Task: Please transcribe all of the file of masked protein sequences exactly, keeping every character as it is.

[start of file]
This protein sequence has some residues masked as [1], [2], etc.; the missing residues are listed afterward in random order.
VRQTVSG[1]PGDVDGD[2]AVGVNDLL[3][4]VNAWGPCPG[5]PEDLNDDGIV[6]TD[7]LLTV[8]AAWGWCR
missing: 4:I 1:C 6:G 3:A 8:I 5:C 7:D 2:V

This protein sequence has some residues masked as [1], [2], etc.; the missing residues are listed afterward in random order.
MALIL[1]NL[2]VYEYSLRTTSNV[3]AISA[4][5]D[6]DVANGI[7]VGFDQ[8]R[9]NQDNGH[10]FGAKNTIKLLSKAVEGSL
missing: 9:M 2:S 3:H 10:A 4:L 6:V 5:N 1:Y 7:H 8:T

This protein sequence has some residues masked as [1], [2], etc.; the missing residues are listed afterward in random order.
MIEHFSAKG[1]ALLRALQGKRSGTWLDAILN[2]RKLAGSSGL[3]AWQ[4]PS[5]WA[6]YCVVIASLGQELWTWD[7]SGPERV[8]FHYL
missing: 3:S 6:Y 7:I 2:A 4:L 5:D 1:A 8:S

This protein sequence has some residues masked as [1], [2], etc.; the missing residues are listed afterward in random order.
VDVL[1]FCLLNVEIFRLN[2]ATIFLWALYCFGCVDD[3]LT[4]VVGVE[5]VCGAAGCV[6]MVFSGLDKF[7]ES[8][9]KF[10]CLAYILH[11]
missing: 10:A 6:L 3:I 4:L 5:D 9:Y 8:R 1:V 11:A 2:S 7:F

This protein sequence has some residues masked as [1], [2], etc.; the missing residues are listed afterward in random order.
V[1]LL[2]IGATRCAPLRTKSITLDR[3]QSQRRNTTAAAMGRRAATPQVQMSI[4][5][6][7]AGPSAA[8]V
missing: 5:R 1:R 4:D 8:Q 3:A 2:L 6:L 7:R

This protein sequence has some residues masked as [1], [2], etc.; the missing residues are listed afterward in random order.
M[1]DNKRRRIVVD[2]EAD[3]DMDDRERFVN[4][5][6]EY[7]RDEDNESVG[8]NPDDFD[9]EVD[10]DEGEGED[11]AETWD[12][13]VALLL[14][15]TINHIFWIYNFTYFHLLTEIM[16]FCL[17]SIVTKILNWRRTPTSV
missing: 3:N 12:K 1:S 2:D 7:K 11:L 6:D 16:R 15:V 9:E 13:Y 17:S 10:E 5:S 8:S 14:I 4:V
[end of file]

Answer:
This protein sequence has some residues masked as [1], [2], etc.; the missing residues are listed afterward in random order.
VRQTVSG[1]PGDVDGD[2]AVGVNDLL[3][4]VNAWGPCPG[5]PEDLNDDGIV[6]TD[7]LLTV[8]AAWGWCR
missing: 4:I 1:C 6:G 3:A 8:I 5:C 7:D 2:V

This protein sequence has some residues masked as [1], [2], etc.; the missing residues are listed afterward in random order.
MALIL[1]NL[2]VYEYSLRTTSNV[3]AISA[4][5]D[6]DVANGI[7]VGFDQ[8]R[9]NQDNGH[10]FGAKNTIKLLSKAVEGSL
missing: 9:M 2:S 3:H 10:A 4:L 6:V 5:N 1:Y 7:H 8:T

This protein sequence has some residues masked as [1], [2], etc.; the missing residues are listed afterward in random order.
MIEHFSAKG[1]ALLRALQGKRSGTWLDAILN[2]RKLAGSSGL[3]AWQ[4]PS[5]WA[6]YCVVIASLGQELWTWD[7]SGPERV[8]FHYL
missing: 3:S 6:Y 7:I 2:A 4:L 5:D 1:A 8:S

This protein sequence has some residues masked as [1], [2], etc.; the missing residues are listed afterward in random order.
VDVL[1]FCLLNVEIFRLN[2]ATIFLWALYCFGCVDD[3]LT[4]VVGVE[5]VCGAAGCV[6]MVFSGLDKF[7]ES[8][9]KF[10]CLAYILH[11]
missing: 10:A 6:L 3:I 4:L 5:D 9:Y 8:R 1:V 11:A 2:S 7:F

This protein sequence has some residues masked as [1], [2], etc.; the missing residues are listed afterward in random order.
V[1]LL[2]IGATRCAPLRTKSITLDR[3]QSQRRNTTAAAMGRRAATPQVQMSI[4][5][6][7]AGPSAA[8]V
missing: 5:R 1:R 4:D 8:Q 3:A 2:L 6:L 7:R

This protein sequence has some residues masked as [1], [2], etc.; the missing residues are listed afterward in random order.
M[1]DNKRRRIVVD[2]EAD[3]DMDDRERFVN[4][5][6]EY[7]RDEDNESVG[8]NPDDFD[9]EVD[10]DEGEGED[11]AETWD[12][13]VALLL[14][15]TINHIFWIYNFTYFHLLTEIM[16]FCL[17]SIVTKILNWRRTPTSV
missing: 3:N 12:K 1:S 2:D 7:K 11:L 6:D 16:R 15:V 9:E 13:Y 17:S 10:E 5:S 8:S 14:I 4:V